By Breanne Felicella
I’m going to go out on a limb and say that if your neighbour reversed his truck into your backyard to unload his garbage, it may stir some outrage.
And if your mother-in-law moved in without asking, I’m guessing there would be some tension, and unless you’re way more awesome than I am, you’re not handing paint out to kids and inviting them to decorate your fences.
When it comes to the boundaries of our property, we lay the lines hard and firm. But when it comes to the boundaries of our time, energy, and mental and emotional well-being, we allow people to dump their garbage or move in rent-free in order to not upset them with our “no”.
People-pleasing is something that we do in order to avoid the discomfort of other people being disappointed in us.
We willingly give away too much of our time or energy because we believe our value comes from our efforts. We silence our needs and feelings because we believe we are less lovable or worthy if we cause inconvenience or annoyance. We lie and abandon our truth in order to attempt to control people’s happiness with us.
We often talk about people-pleasing as our inability to say no or our discomfort with others' disappointment, but what about the real danger: when we internalize others unhappiness as our personal failures? That if people are unhappy, it's because we didn't do enough, we didn't try hard enough, or that we're not good enough or lovable enough.
The results? A generation of women masquerading behind a label of being “nice” who believe that if they sacrifice enough to make others happy, they will be happy themselves.
Except they’re left feeling resentful, unfulfilled, anxious, and lacking any true identity or security.
If you’re not sure if you’re a people pleaser, here are some common traits:
- You feel responsible for how other people feel.
- You have difficulty saying no.
- You often apologize or feel guilty.
- You feel uncomfortable if someone is angry with you.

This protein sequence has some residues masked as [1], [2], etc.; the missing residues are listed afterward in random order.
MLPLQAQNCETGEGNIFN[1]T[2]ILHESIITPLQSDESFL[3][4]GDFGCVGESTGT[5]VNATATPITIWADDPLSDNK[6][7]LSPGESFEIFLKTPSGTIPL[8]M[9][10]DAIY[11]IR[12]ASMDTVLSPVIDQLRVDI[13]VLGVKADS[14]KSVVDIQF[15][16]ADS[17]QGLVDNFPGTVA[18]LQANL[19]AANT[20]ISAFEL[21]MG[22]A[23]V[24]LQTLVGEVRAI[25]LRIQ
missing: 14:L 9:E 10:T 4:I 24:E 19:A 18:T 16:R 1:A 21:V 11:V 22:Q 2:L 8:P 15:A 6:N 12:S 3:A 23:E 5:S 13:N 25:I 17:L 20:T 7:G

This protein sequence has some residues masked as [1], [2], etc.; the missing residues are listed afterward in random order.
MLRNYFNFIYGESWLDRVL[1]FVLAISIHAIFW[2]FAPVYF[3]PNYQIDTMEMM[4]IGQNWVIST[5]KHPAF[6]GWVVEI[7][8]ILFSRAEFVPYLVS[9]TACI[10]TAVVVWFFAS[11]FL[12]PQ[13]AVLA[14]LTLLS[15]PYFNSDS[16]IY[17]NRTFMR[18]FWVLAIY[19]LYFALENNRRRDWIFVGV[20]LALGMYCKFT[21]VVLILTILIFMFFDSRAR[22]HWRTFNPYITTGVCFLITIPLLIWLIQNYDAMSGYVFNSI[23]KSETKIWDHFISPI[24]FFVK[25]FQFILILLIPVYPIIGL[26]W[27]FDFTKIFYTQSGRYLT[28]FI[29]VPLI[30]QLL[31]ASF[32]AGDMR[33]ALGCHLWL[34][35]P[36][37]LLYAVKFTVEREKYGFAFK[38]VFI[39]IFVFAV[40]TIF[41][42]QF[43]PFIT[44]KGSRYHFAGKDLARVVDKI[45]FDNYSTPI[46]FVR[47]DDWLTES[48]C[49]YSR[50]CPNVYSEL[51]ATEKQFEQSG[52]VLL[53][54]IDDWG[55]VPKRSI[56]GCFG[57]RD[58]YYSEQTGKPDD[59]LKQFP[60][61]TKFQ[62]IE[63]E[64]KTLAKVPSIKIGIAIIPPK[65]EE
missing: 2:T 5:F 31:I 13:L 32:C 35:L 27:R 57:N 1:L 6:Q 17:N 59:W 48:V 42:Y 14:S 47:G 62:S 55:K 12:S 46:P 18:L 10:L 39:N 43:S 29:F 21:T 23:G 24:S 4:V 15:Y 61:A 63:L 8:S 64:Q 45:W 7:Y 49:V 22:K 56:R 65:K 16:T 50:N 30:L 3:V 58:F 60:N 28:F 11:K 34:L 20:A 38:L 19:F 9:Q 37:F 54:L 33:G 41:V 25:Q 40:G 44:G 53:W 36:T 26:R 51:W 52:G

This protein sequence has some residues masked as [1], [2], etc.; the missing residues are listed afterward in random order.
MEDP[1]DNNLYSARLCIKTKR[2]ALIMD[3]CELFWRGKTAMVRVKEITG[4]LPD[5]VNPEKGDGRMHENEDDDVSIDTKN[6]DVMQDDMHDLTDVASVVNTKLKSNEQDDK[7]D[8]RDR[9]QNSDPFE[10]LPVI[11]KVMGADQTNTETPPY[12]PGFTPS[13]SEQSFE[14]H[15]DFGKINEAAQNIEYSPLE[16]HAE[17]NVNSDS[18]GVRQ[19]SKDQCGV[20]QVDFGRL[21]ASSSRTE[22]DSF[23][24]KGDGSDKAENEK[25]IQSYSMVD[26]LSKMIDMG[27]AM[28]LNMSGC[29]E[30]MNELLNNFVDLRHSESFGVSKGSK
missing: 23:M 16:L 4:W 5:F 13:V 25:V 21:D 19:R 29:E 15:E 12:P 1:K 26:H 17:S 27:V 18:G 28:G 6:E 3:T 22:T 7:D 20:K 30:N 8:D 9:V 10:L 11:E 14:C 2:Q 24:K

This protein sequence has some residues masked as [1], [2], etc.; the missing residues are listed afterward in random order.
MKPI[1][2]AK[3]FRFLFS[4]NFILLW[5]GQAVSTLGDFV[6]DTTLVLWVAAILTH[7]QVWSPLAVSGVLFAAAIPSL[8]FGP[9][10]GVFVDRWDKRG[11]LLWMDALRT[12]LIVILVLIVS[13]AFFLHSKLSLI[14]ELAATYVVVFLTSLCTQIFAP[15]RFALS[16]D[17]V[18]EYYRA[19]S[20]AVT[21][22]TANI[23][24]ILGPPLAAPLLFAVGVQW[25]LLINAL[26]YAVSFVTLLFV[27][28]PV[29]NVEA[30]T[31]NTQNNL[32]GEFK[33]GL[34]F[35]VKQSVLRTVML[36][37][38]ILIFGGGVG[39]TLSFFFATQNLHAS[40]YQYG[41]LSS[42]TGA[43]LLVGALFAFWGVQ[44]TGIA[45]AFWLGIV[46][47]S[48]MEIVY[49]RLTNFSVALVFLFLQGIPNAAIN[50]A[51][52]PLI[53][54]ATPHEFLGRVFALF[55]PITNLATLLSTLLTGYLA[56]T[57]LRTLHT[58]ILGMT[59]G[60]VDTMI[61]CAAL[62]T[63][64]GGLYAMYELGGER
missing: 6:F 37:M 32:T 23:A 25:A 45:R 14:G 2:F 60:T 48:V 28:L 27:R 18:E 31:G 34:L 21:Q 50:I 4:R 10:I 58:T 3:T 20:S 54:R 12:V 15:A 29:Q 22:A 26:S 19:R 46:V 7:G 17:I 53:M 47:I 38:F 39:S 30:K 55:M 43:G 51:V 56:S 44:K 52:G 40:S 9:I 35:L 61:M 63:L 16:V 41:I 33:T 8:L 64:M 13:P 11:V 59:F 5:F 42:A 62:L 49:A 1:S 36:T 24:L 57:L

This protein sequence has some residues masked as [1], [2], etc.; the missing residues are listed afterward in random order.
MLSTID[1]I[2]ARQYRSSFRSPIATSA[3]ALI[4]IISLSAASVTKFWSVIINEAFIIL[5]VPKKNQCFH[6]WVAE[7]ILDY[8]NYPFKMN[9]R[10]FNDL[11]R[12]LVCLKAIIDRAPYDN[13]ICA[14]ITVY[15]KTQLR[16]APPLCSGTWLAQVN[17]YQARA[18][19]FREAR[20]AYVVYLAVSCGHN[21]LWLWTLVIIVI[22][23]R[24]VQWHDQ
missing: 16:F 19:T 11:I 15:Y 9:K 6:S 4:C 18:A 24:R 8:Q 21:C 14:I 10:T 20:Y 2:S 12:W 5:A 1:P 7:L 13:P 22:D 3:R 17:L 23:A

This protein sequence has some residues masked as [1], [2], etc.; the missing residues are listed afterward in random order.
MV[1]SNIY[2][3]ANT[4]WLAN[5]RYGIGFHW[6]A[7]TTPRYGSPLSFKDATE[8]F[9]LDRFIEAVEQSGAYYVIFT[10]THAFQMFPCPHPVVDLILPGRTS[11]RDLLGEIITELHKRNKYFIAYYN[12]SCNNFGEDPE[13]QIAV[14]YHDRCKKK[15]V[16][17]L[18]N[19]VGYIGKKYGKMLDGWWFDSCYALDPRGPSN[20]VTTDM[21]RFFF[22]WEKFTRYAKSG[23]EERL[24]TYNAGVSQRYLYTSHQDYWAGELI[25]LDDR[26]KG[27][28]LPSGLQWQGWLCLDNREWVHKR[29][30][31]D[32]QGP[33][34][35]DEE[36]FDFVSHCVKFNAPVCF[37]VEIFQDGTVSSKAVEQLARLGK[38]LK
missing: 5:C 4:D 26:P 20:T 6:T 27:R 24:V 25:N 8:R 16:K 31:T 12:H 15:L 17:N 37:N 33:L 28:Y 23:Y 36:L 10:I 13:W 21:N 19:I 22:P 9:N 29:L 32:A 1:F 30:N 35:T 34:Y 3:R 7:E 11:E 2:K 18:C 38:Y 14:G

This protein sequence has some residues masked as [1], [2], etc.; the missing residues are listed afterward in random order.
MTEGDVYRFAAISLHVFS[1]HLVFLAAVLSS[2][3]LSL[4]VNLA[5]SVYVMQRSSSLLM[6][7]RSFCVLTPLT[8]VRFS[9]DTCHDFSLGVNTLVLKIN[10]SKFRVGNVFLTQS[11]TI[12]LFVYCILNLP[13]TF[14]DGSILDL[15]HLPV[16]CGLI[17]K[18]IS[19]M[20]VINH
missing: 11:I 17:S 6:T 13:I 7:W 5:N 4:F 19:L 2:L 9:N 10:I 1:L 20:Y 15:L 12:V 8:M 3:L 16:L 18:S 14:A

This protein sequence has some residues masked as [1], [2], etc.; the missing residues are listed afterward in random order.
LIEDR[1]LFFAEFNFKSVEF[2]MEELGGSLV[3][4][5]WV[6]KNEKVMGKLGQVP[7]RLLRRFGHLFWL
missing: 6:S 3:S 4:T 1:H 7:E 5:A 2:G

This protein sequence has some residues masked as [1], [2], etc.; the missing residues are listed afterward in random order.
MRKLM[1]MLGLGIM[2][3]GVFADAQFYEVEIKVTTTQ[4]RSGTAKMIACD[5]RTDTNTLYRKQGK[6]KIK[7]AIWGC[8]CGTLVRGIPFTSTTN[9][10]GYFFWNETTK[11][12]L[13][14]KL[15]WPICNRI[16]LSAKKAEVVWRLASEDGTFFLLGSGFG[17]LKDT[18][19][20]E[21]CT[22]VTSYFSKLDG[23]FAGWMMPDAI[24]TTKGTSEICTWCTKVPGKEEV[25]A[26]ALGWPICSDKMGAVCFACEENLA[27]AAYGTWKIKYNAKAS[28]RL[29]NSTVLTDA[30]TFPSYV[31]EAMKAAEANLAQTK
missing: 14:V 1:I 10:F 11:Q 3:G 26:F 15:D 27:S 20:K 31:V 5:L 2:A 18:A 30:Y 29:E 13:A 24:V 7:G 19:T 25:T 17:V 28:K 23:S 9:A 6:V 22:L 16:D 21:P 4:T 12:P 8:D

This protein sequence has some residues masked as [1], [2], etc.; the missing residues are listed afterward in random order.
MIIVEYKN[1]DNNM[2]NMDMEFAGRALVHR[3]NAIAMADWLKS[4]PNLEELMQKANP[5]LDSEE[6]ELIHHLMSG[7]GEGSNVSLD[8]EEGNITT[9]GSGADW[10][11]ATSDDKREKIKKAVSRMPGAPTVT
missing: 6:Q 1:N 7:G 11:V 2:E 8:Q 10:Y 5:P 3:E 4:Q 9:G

- You need praise to feel good.
- You go to great length to avoid conflict.
- You don’t admit when your feelings are hurt.
If this is you, the good news is that being a people pleaser is not who you are! People-pleasing is a way that you were conditioned to act.
People pleasers start off as parent pleasers. If your parents only showed you love or praise when you were conforming to their needs or expectations, you eventually learned that you need to please others to feel safe, loved, and accepted. Oftentimes, people pleasers were asked to swallow their “no” or their needs to make other adults happy and comfortable, thus creating the belief that they should abandon and sacrifice themselves to put other people’s happiness first.
If you were raised by parents who criticized, got angry, or gaslit you when you expressed your own personality, saying things like “You’re so oversensitive”, you learned to keep your true feelings hidden and do everything you can to feel validated by those who surround you.
It can be a hard pill to swallow to realize the origins of your people-pleasing, and you probably feel guilt and shame at the thought of it; don’t forget, you were taught to feel this way. Discovering where our people-pleasing is rooted helps us look at ourselves with gentleness and compassion instead of shame and judgement.
I hear so many women resign themselves to being people pleasers because the anxiety of setting boundaries or being vocal with their honesty is too overwhelming, and I am here to say that you are too valuable, too worthy, and too lovable to live your life silent and compliant!
I am here to say that you can speak your peace and keep others in your life happy. Setting boundaries does not mean cutting people out or being intolerable; it means knowing your personal limits and being clear about them to respect your own health and well-being while also creating mutually giving and trustful relationships.
The exciting truth is that you can decide at this very moment to recondition yourself with new beliefs and change the actions you carry out. You can discover where your people-pleasing is rooted and how to take actionable steps to begin setting healthy boundaries.
This is your moment to decide who you really are, how you really feel, and what you really want! It’s time to start including someone in your pleasing—yourself.
Remember, it’s not your job to keep others happy; that's their job. Feeling happy is their choice, not your obligation.
It's time to walk away from the belief that your worth is tied to other people's feelings and start believing that the only happiness you're responsible for is your own.